8 Things You Probably Think You Know About Studying Abroad — But Don't

If you'd asked me back in the summer what I expected my study abroad experience would be like, this is probably what I'd say: I'd spend my days exploring every corner of Prague, eating delicious food, going out all the time, bonding with locals, occasionally going to class, and, on weekends, traveling across Europe. Sounds too good to be true, right? That's because it is. Nearly two months into my semester in Prague, I can attest that while many of those dreams have come to fruition — and that my time here overall is fantastic — the reality of studying abroad is quite different than what I'd expected. Not that that's such a bad thing.

Because while there are some things I definitely wish were true about studying abroad that aren't (comfy dorm room beds? Yeah, right), having so many unexpected experiences here has, by and large, been great. Living in Prague may not be what I anticipated, but I wouldn't trade it for anything. Still, I can't deny that it would've been nice to know, going in, a bit more about what spending a semester in Europe is actually like. For those planning their own future semesters overseas, here's my guide to what you might think studying abroad is going to be like versus what it actually is. Sure, it's different for everyone — but there are some commonalities. 

Expectation: I'll be doing exciting and adventurous new things every single day

Reality: Let's be real: traveling is exhausting. Even when you're just vacationing for a weekend, waking up at eight to spend the next twelve hours walking through a city, climbing buildings, and barely stopping to rest takes a toll. Doing that for three months straight? No way. Definitely make frequent time to get up early and explore the city, but the occasional day of Netflix and pajamas in bed is perfectly fine, too. 

Expectation: My classes won't matter

Reality: Yeah... this is pretty accurate. Sure, I have to go to class and write a handful of "research papers" (aka two-page essays where the heading takes up half the space) throughout the semester, but otherwise, school here is not exactly demanding. Plus, my grades don't even transfer back to my home university, so any effort I do put in doesn't technically matter. Let's just say spring semester's going to be a shock.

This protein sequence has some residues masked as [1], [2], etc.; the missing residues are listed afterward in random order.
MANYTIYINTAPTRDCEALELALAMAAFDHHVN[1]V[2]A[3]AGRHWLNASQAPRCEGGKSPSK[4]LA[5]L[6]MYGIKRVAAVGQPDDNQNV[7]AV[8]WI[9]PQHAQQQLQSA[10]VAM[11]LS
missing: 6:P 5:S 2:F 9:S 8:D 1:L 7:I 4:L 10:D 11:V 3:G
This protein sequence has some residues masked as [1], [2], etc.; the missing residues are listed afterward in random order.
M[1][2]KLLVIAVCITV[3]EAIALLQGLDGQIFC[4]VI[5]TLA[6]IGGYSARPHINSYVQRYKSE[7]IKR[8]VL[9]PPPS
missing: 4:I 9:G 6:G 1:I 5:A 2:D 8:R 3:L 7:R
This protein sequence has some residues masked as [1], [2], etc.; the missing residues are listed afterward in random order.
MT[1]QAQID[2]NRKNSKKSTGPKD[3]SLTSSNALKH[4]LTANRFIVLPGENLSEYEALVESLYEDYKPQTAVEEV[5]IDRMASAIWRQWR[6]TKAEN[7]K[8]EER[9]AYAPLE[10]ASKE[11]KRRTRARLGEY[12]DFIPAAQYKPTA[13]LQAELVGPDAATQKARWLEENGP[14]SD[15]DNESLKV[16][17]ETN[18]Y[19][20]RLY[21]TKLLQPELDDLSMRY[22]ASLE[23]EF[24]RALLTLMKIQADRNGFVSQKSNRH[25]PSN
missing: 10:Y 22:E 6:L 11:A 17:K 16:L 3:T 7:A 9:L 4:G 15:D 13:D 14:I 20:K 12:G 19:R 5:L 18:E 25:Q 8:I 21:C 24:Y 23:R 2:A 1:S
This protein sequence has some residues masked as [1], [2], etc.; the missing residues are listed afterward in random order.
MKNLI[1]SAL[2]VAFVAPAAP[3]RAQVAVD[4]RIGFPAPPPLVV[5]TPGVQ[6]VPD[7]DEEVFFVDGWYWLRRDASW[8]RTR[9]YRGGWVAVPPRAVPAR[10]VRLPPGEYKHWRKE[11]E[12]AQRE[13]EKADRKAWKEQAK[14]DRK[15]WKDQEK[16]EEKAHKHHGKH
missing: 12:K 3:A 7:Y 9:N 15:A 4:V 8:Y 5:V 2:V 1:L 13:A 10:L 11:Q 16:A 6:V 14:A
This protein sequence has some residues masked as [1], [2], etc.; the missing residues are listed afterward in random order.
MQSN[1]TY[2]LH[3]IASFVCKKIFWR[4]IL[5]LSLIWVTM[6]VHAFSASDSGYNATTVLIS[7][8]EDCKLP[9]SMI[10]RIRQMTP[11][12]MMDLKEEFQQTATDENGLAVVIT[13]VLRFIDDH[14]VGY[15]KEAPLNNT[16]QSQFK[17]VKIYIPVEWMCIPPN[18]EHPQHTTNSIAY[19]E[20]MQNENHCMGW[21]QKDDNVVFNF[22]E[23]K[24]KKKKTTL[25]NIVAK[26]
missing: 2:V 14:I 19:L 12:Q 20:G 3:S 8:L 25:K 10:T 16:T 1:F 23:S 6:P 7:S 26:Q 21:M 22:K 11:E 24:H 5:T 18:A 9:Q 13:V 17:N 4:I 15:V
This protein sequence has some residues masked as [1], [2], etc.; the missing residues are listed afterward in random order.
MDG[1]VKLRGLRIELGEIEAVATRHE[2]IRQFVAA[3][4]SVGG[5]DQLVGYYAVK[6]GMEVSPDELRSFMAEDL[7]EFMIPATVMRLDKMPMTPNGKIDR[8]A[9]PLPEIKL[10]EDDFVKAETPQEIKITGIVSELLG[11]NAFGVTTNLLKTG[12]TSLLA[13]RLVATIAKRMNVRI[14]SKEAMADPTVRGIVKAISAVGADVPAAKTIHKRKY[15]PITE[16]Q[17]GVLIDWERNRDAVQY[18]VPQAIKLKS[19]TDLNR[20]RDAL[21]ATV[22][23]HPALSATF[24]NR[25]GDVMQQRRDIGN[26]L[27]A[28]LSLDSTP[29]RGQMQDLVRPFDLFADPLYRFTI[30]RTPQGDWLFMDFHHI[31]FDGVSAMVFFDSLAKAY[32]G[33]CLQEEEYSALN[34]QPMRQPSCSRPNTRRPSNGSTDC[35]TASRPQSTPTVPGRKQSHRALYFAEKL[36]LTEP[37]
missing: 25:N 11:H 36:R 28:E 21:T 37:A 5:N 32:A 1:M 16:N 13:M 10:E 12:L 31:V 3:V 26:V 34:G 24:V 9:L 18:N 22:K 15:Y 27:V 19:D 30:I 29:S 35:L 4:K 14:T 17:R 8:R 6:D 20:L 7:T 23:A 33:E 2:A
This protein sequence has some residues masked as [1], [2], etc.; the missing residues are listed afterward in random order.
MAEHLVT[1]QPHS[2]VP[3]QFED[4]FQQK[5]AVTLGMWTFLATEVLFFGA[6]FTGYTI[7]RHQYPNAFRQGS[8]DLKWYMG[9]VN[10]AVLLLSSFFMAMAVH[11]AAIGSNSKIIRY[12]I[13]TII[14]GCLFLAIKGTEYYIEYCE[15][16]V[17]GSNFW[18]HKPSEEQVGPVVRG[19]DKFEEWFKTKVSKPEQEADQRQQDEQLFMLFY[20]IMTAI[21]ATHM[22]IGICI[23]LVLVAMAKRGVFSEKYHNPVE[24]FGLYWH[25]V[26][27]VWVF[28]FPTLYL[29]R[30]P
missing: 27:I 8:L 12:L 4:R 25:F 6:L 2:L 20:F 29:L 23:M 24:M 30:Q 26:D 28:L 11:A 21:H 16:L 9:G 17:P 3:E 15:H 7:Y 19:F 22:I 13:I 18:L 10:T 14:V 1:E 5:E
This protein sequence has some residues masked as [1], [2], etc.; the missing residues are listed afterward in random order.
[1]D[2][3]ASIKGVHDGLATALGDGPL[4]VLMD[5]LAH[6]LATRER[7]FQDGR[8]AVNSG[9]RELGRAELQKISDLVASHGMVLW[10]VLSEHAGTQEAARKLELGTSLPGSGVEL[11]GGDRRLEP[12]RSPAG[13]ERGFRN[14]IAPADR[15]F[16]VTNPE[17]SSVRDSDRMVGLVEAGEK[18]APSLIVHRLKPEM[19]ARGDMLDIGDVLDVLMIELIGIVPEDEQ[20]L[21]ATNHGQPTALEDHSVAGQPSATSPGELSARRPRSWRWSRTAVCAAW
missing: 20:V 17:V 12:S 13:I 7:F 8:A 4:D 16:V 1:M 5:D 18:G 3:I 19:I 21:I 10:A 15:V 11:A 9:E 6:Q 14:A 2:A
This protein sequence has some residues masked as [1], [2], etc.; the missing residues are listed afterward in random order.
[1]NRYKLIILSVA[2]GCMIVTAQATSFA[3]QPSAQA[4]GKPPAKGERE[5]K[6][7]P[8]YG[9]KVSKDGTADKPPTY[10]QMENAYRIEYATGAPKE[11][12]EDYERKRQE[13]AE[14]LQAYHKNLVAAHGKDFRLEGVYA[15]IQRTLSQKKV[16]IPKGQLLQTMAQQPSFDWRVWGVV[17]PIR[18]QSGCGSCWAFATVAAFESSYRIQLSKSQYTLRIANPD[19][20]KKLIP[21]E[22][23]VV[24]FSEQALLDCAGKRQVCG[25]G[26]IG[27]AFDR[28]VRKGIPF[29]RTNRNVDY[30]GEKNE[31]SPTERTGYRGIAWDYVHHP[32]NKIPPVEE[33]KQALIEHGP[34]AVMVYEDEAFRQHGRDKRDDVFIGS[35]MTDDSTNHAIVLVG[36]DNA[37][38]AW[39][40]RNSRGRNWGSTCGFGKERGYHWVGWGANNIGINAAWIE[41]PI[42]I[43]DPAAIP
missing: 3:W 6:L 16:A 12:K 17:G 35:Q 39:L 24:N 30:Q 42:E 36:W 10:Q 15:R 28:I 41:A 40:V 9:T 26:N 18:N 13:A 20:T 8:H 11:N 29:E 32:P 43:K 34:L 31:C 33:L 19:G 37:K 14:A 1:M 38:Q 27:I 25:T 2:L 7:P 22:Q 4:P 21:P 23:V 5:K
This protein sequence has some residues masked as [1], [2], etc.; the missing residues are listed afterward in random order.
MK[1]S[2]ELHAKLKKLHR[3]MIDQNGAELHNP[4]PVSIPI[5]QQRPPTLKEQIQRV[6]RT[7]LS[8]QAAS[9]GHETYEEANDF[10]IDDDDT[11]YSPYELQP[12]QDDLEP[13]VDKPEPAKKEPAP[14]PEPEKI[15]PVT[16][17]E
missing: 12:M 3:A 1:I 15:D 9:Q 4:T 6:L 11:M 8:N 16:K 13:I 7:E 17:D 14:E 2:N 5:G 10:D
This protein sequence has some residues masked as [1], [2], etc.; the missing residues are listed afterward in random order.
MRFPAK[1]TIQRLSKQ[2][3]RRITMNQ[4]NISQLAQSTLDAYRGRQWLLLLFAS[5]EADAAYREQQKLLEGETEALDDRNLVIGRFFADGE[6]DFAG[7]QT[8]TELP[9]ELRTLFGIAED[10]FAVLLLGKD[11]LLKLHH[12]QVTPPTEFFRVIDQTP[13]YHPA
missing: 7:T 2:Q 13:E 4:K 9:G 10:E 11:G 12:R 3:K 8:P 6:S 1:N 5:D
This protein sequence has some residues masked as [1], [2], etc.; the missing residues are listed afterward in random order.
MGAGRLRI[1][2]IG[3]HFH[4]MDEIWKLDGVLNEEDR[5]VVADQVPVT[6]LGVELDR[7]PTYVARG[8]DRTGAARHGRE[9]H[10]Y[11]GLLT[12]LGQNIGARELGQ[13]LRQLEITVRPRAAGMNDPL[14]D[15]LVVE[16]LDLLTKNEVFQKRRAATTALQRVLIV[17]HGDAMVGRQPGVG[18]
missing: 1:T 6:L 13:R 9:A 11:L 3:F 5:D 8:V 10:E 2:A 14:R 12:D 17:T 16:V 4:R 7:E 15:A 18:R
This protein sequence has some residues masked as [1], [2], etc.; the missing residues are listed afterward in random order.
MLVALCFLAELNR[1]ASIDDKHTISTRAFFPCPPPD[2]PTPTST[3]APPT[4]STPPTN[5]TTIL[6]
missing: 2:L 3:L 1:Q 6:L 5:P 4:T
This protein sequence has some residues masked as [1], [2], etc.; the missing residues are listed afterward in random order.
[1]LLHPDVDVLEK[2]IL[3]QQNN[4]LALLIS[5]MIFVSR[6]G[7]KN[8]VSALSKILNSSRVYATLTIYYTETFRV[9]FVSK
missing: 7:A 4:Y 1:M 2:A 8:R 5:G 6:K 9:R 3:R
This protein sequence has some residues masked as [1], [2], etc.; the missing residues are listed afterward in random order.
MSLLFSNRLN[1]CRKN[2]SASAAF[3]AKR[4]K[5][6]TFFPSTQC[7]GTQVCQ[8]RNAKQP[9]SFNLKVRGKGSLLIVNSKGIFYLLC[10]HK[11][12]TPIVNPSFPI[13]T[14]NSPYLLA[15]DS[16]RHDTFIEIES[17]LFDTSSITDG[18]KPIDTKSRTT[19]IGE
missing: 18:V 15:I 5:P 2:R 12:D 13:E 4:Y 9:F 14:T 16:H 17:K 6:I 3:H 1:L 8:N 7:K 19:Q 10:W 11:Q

Expectation: I'll travel everywhere, all of the time

Reality: You'll travel some places, some of the time. Visiting other countries is expensive, not to mention time-consuming; as cool as it is to see plenty of Europe while I'm here, I also want a good amount of time to get to know Prague. So far, I think I've found a good balance between traveling and staying put, but it took a lot of planning — and, even with budget airlines and hostel housing, way more money than I originally expected.

Expectation: I'm going to meet people from all over the world, including, possibly, the love of my life

Reality: This is certainly possible, but it takes far more effort than I would've thought. My dorm and classes are full of kids from my program, with only a handful from elsewhere, so the people I interact with on a daily basis are typically American. To meet students from other countries, you have to go to more "local" bars or make friends with your few foreign classmates — that is, it's doable, but not the immediate, effortless connections I figured would be the case. And if you do meet someone romantically, chances are it's going to be more of a temporary fling. 

Expectation: I'll go out all the time and drink lots of beer

Reality: You will go out all the time and drink lots of beer. If you're in a cheap city like Prague, you'll happily get used to $1 drinks, but if you're somewhere like London or Paris, get ready to see either your nights out or contents of your wallet dwindle by the end of the semester.

Expectation: I'll need everything I packed 

Reality: If you're like me, you'll use approximately one-third of the things you packed. Fancy dresses? High heels? That laptop lock I really didn't think was necessary but the guy at the Apple Store told me I should bring? They haven't left my suitcase since the day I moved in. Bring the essentials (winter coat, rain jacket, that favorite book you'll read on the train), but leave the rest at home; they'll just take up space in your bags you're going to need for souvenirs.

Expectation: I won't gain weight here, because I'll be walking all the time.

Reality: Ha ha ha ha ha. This is the lie all study abroad students tell themselves, and not a single one of them has seen it come true. Sure, you'll walk a lot, and, if you have the motivation, you can run or go to the gym. But small bits of exercise don't make up all the massive and frequent consumption of pasta dinners, late night burritos, and enormous bottles of wine. Do yourself a favor, though, and stop worrying about it; you have next semester, when you're not surrounded by Europe's best food, to get back into shape.

Expectation: I'll never want to come back to the U.S.

Reality: Actually, you will — although that doesn't mean you'll be homesick the entire time you're away. Three months is a long time to be out of the country and away from the family, friends, and grocery store products you know and love. It's natural that, especially towards the end of the semester, you're going to have some American cravings, and, if only for a few minutes, wish that you were back home in the land of peanut butter and Chipotle. As long as your entire semester isn't spend longing for America, it's totally okay to miss it every now and then, and even look forward to boarding that plane back home — just make sure you make the most of your time abroad until that day comes.

Image: Columbia Pictures; Tumblr (8)

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